I’ve just had my first Zen moment in Japan.
For a while now, I’ve been wrestling with what to do next with my life—something we all face up to at some stage.
I’m staying on the sacred island of Shikoku, home to 88 main temples plus 20 minor temples to make up the magical 108. The temples are situated to create a mandala as prescribed by Japan’s most famous son, the great Buddhist monk Kobo Daishi.
Maybe it’s the environment that has encouraged this moment of revelation. The Japanese people display such beautiful humility, respect and care towards those around them. Everyone bows to you.
I was walking in Dogo Park (dogo means “the way”—often to a temple) when “it” came to me:
The answer is all in the trees.
I stopped and observed how the trees were swaying in the soft wind. When the wind stilled, each tree stood upright, calm, motionless—only momentarily affected—in total surrender.
The tree accepts everything. If the wind blows, the branches move: gracefully, with elegance and poise. It doesn’t resist for it knows it can’t and the tree retains its true nature of being, regardless of what is happening around it. It is accepting its fate come rain or shine.
Rather than accept life as it is like the tree, we tend to search for an answer or disguise our unhappiness by following the old pattern of being busy: seeking more happiness through our relationships, careers or new activities. Of course these can all contribute to creating a conducive environment for more inner contentment, yet how long does this contentment last?
Unless we can cultivate more inner harmony, more humility and joy in everything we do, then the contentment inside of us fades away.
To develop these qualities, it can be really beneficial to take time at the end of each day to sit quietly and reflect on the positives that we manifested during the day. After that it’s helpful to contemplate the qualities we want to develop tomorrow.
Why not start a list of our positives which can be added to each day? In addition, it’s fun to set up a gratefulness jar, keeping a note of every good deed or act of kindness we receive in our lives. It’s good to start this in January and empty the jar at the end of the year to remember all the beautiful gifts of generosity that come our way.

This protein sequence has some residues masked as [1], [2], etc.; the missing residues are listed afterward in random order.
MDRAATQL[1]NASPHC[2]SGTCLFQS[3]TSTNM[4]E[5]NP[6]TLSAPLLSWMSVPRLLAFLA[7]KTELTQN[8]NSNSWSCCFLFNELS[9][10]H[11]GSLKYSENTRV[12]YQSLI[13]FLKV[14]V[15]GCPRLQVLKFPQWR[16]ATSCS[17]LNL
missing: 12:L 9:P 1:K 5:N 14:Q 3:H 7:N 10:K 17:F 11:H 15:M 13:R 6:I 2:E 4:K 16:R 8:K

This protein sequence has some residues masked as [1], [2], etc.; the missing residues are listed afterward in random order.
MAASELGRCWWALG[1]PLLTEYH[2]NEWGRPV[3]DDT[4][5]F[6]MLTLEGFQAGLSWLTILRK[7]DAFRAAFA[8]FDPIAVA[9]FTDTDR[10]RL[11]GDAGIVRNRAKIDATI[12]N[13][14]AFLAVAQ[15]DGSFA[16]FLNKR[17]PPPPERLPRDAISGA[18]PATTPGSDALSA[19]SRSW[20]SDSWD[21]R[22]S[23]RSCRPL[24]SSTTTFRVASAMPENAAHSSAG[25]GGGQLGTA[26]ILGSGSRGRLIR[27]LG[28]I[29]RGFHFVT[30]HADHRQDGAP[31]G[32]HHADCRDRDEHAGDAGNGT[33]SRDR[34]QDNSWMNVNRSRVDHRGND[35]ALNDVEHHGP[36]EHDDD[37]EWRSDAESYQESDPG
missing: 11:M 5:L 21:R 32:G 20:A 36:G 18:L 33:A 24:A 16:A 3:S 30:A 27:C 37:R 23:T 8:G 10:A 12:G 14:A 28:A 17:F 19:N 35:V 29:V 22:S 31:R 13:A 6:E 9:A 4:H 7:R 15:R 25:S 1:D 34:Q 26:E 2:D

I have also found it advantageous (when pondering what to do next) to do as little as possible rather than fill my time with new projects—consciously observing this process over many months. To help create the space for this internal process to unravel, I have the advantage of meditating every day. But I never meditate looking for an answer. If you’re looking for a simple way to meditate, see my blog “How To Change Our Lives in 15 Minutes.”
If the answer doesn’t come, there’s nothing to do. Sometimes no answer is the answer.
Like all Zen moments, the path takes time to reveal the way.
Trees live peacefully in harmony with their environment. They also give unconditionally: transforming carbon monoxide into oxygen, while some bear fruit to feed us and others are cut down to provide us with warmth which they do selflessly. Each tree lives its life moment-by-moment without expectation, acting as the witness—no need to interfere, judge or cause harm to others.
In total surrender the tree seeks nothing and just does what it’s supposed to do.
If we can surrender with love and acceptance like the tree with a smile, then surely this is the cornerstone of spiritual and personal development. Fortunately even our darkest moments don’t last and everything is as it is even if it doesn’t always suit us.
Real inner transformation and peace comes by watching our innate positive attitude and being more conscious of all the goodness within us—our true nature. We can then become more receptive to new beginnings.
In one Zen moment, nature has reminded me how to be. And no I haven’t been on the sake!
Love elephant and want to go steady?
Author: David Green
Editor: Catherine Monkman